Lyrical and tender, broad and expansive, Antonin Dvorák’s Cello Concerto in B minor deservedly takes its place alongside some of the best known and loved works of the Romantic period. Steeped in Bohemian folk traditions, personal tragedy and written with a devilish virtuosity, it demands an extraordinary soloist. Rohan de Saram has enjoyed an outstanding career, first establishing himself as a highly talented ‘cellist and winning praise from the likes of Pablo Casals and Sir John Barbirolli. Here, he handles the most demanding sections with dismissive ease, finding the control required to allow inherent passions to develop. His tonality in the lower octaves is especially pleasing and provides a satisfying contrast with extravagant escapades up the fingerboard.
Balance between the romantic orchestra and her soloist is always a tricky proposition, not least in a church setting. Early on, the ‘cello seemed to struggle against an eager orchestra. Indeed, it took until nearly the end of the 1st movement before balance was achieved. In the 2nd, the woodwind came into their own, not only blending as a section but delivering a glorious platform for de Saram to pull at heartstrings. As the texture grew richer in the 3rd, the orchestra matured further. Any frailties exposed in quieter moments were forgotten and conductor Samuel Draper was allowed the freedom to mastermind a sublime conclusion.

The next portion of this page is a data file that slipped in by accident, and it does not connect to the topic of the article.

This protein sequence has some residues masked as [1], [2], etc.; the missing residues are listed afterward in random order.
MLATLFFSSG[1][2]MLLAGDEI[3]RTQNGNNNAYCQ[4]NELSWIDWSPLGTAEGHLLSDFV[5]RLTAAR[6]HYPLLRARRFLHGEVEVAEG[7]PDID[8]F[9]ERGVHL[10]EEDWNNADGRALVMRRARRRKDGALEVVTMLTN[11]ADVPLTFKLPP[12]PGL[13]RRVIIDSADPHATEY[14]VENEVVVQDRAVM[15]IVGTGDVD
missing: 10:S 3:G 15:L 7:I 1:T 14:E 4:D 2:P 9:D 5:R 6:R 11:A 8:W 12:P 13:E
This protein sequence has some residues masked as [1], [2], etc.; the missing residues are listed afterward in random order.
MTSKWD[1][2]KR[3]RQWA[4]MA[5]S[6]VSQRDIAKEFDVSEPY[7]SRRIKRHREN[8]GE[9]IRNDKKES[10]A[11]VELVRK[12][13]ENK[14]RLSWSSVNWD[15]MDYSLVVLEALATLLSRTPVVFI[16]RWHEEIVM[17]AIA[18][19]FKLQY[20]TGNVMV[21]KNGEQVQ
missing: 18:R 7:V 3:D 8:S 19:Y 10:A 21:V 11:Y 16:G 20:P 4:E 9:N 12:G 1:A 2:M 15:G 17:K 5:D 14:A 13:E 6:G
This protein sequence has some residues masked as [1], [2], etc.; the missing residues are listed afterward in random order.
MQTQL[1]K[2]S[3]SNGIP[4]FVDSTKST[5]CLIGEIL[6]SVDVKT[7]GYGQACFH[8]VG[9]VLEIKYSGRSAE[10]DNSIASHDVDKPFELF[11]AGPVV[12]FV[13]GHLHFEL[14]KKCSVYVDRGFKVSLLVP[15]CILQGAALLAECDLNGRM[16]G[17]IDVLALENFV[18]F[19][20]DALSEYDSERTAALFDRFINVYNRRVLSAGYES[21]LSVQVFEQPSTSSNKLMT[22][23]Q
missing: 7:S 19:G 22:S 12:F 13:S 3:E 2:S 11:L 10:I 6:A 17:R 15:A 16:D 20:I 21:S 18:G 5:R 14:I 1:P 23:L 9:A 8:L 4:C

Whilst Draper and the Oberon, led by Alice Ruffle, grew in confidence, there was never any denying the ‘cello her moment. If the Romantic Concerto was designed to showcase the soloist’s talent, then this was a roaring success.
Beethoven’s ‘Pastoral’ Symphony No.6 in F Major might seem a curious inclusion next to the Concerto; its only tenuous link perhaps being the pastoral element apparent in much of Dvo?ák’s Bohemian work. This is a work which has always challenged musicologists, desperate to uphold the majesty of its composer, but struggling to rank such a representational composition alongside contemporary masterpieces. But for all the confusion it inspires, it remains an undeniably interesting work to perform and listen to.
Such a characteristic symphony allows a conductor to explore orchestral possibility and Draper uses the woodwind to particularly powerful effect. From drawn out harmony to momentary birdsong, the woodwind was utilised magnificently and rose to every challenge, drawing generous, even rapturous applause. It was a shame then that the strings lacked the precision and bite necessary to elevate the first movement from predictable representation to superlative artistry. Just as in the Concerto, the Oberon is at its best in its most capacious passages, where harmonious blend takes precedence over individual accuracy.